Ms. Lake, the Democratic pollster, said talking more about the child credit could help re-energize Democratic voters for the midterms. Mr. Warnock’s speech in Dunwoody — an admittedly small sample — suggested otherwise.
A spokesman for Mr. Angermayer, who has based his family office and other business ventures in Malta, did not respond to requests for comment.
In early 2021, Thiel Capital also became a shareholder in a Malta entity through a byzantine series of developments. The deal involved Coru, a Mexican online financial advice start-up, which has a parent company incorporated in London.
Entities controlled by Mr. Thiel and Mr. Danzeisen, his husband, were among Coru’s biggest owners, corporate filings show. The start-up needed additional funding in late 2020, but its investors could not reach an agreement to put more cash in, said two former investors. The company went into administration, the equivalent of bankruptcy.
Around that time, Mr. Thiel, Mr. Danzeisen and several other Coru investors established a company in Malta called EUM Holdings Melite Ltd., Maltese records show. That company bought Coru’s shares out of administration for about $100,000, according to British records. The records do not detail EUM’s business activities.
Now Coru is owned by EUM. Its shareholders include Mr. Thiel, Mr. Danzeisen, Richard Li — a son of Hong Kong’s richest man, Li Ka-shing — and a group with a former Nicaraguan government official and a scion of the Spanish family that made a fortune selling Lladró porcelain figurines.
Mr. Thiel began exploring Maltese citizenship around that time, said people familiar with the process. By late 2021, documents show, he was far along in the application process and retained an agency that fielded questions from the Maltese government about his businesses and political activities.
The questions included Mr. Thiel’s role with Palantir Technologies, a data analytics company he founded that works with governments and corporations, and his political activity supporting Mr. Trump.
In 2011, Catherine Engelbrecht appeared at a Tea Party Patriots convention in Phoenix to deliver a dire warning.
While volunteering at her local polls in the Houston area two years earlier, she claimed, she witnessed voter fraud so rampant that it made her heart stop. People cast ballots without proof of registration or eligibility, she said. Corrupt election judges marked votes for their preferred candidates on the ballots of unwitting citizens, she added.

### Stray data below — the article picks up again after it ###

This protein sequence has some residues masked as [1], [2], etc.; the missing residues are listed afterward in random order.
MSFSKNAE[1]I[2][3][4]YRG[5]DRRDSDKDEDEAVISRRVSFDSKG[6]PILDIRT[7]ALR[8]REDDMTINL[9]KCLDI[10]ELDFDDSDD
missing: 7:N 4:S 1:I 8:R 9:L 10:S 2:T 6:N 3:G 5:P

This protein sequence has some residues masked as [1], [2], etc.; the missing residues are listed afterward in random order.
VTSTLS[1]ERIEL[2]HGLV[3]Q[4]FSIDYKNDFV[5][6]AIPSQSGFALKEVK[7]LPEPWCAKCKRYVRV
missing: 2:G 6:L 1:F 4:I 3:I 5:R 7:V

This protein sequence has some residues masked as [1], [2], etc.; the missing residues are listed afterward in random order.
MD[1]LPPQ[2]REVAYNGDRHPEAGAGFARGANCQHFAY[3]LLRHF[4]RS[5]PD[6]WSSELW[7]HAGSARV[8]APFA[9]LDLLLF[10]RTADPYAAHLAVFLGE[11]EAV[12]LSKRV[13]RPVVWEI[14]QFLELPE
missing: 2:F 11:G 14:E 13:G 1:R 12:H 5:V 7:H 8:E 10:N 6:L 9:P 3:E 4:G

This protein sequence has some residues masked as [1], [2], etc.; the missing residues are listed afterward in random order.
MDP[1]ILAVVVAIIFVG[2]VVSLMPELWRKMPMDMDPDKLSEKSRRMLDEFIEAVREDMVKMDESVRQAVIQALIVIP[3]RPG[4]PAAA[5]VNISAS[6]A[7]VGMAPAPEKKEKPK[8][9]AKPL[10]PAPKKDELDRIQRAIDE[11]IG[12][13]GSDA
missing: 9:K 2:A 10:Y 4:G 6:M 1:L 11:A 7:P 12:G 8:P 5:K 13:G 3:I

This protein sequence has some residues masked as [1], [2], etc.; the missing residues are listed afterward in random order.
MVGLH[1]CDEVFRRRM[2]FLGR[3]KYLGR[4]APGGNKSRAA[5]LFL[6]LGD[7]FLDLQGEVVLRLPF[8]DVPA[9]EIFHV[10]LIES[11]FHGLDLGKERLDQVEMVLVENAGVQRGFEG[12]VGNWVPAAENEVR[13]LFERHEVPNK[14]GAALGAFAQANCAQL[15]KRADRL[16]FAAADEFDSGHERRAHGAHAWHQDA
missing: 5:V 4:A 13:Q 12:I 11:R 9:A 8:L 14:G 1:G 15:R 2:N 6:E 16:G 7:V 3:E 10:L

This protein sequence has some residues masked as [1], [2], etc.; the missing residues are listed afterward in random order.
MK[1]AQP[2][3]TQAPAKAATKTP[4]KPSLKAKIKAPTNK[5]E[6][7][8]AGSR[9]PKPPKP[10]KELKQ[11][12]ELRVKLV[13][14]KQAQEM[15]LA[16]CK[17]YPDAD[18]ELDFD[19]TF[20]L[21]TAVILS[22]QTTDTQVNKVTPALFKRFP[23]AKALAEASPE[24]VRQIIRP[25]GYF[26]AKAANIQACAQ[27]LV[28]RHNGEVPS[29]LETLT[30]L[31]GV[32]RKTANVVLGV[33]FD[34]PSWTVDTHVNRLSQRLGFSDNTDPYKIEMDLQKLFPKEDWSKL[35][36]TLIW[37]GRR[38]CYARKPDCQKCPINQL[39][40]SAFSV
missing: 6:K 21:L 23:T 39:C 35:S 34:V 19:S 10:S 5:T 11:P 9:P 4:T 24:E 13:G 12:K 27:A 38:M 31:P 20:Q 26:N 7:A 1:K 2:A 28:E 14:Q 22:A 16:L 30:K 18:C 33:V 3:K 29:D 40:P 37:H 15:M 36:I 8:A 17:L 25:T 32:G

Local authorities found no evidence of the election tampering she described, but Ms. Engelbrecht was undeterred. “Once you see something like that, you can’t forget it,” the suburban Texas mom turned election-fraud warrior told the audience of 2,000. “You certainly can’t abide by it.”
planting seeds of doubt over the electoral process, becoming one of the earliest and most enthusiastic spreaders of ballot conspiracy theories.
fueled by Mr. Trump, has seized the moment. She has become a sought-after speaker at Republican organizations, regularly appears on right-wing media and was the star of the recent film “2,000 Mules,” which claimed mass voter fraud in the 2020 election and has been debunked.
She has also been active in the far-right’s battle for November’s midterm elections, rallying election officials, law enforcement and lawmakers to tighten voter restrictions and investigate the 2020 results.
said in an interview last month with a conservative show, GraceTimeTV, which was posted on the video-sharing site Rumble. “There have been no substantive improvements to change anything that happened in 2020 to prevent it from happening in 2022.”
set up stakeouts to prevent illegal stuffing of ballot boxes. Officials overseeing elections are ramping up security at polling places.
Voting rights groups said they were increasingly concerned by Ms. Engelbrecht.
She has “taken the power of rhetoric to a new place,” said Sean Morales-Doyle, the acting director of voting rights at the Brennan Center, a nonpartisan think tank. “It’s having a real impact on the way lawmakers and states are governing elections and on the concerns we have on what may happen in the upcoming elections.”
Some of Ms. Engelbrecht’s former allies have cut ties with her. Rick Wilson, a Republican operative and Trump critic, ran public relations for Ms. Engelbrecht in 2014 but quit after a few months. He said she had declined to turn over data to back her voting fraud claims.
“She never had the juice in terms of evidence,” Mr. Wilson said. “But now that doesn’t matter. She’s having her uplift moment.”
a video of the donor meeting obtained by The New York Times. They did not elaborate on why.
announce a partnership to scrutinize voting during the midterms.
“The most important right the American people have is to choose our own public officials,” said Mr. Mack, a former sheriff of Graham County, Ariz. “Anybody trying to steal that right needs to be prosecuted and arrested.”
Steve Bannon, then chief executive of the right-wing media outlet Breitbart News, and Andrew Breitbart, the publication’s founder, spoke at her conferences.
True the Vote’s volunteers scrutinized registration rolls, watched polling stations and wrote highly speculative reports. In 2010, a volunteer in San Diego reported seeing a bus offloading people at a polling station “who did not appear to be from this country.”
Civil rights groups described the activities as voter suppression. In 2010, Ms. Engelbrecht told supporters that Houston Votes, a nonprofit that registered voters in diverse communities of Harris County, Texas, was connected to the “New Black Panthers.” She showed a video of an unrelated New Black Panther member in Philadelphia who called for the extermination of white people. Houston Votes was subsequently investigated by state officials, and law enforcement raided its office.